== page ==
It’s been a while since part 11 of my Kubernetes Intro, but new things keep coming. When you have a nice little Kubernetes cluster with dozens of interacting microservices running, you quickly come to the point where you need to debug the system. Today, and particularly in the telecoms networking world, tracing on network interfaces and analyzing the result with Wireshark is one of the most important debugging tools. But that’s a bit of a challenge when your signaling path flows through a Kubernetes cluster.
In a modern system architecture, a service is split up into many microservices running in many container instances across many worker nodes. As things are very dynamic and as there are so many network interfaces, tracing all of them and combining the output into a single Wireshark trace is hard. On top, communication between microservices is often encrypted (see my post on Istio), so an on-wire tap, even if it is virtual, helps little.
So there’s three challenges: The many network interfaces, dynamic communication between many microservices on many nodes, and encrypted network communication. The solution: A standardized way for microservices to output debug and status information. One popular way to do this is with a piece of software called ‘Jaeger’.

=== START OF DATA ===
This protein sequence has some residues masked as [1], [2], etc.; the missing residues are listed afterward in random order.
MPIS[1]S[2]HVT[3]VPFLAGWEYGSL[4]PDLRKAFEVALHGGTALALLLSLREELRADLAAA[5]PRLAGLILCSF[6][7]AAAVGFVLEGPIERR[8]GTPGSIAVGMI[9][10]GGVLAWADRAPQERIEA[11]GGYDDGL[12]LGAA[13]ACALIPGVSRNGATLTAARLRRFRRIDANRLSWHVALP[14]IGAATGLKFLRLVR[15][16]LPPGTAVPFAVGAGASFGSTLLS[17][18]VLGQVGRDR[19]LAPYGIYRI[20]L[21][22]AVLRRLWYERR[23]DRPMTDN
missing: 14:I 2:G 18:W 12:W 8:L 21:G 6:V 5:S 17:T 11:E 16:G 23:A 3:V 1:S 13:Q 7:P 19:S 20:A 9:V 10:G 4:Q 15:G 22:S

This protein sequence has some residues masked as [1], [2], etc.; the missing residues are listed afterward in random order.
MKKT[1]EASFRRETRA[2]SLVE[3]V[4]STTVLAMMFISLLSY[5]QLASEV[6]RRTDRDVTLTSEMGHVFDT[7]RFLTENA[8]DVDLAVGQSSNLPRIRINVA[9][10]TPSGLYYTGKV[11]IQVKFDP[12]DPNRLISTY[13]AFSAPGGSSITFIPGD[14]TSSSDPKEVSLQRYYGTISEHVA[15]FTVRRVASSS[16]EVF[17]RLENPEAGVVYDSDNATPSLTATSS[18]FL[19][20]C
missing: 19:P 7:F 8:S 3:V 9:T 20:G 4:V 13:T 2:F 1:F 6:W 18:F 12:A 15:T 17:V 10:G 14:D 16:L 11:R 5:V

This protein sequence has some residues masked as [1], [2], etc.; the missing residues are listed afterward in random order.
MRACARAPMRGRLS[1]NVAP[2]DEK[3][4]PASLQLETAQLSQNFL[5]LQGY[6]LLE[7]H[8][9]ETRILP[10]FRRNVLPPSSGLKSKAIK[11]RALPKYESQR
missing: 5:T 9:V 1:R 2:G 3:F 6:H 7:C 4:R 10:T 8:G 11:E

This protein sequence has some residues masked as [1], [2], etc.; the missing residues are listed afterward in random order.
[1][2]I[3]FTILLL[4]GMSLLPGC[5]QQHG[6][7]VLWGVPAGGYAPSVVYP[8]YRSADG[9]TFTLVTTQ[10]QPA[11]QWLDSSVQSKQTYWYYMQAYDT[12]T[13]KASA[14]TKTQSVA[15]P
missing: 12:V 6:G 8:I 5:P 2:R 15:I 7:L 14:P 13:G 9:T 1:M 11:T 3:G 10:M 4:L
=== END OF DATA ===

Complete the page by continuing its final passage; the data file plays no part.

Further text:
Jaeger offers an API that container applications can call to output debug information. The Jaeger solution grabs this output by running a ‘sidecar’ in Kubernetes pods alongside the actual microservices. The sidecars receive the debug information and forward it to a centralized Jaeger service (running in a Kubernetes cluster of course). There, debug information is stored and correlated. Correlation is important, because this way it is possible to see what kind of microservice interaction a http request triggers inside the Kubernetes cluster on physical and virtual network interfaces. There’s quite a bit of terminology around this correlation and Jaeger in general, about which you can find out more in the Jaeger documentation!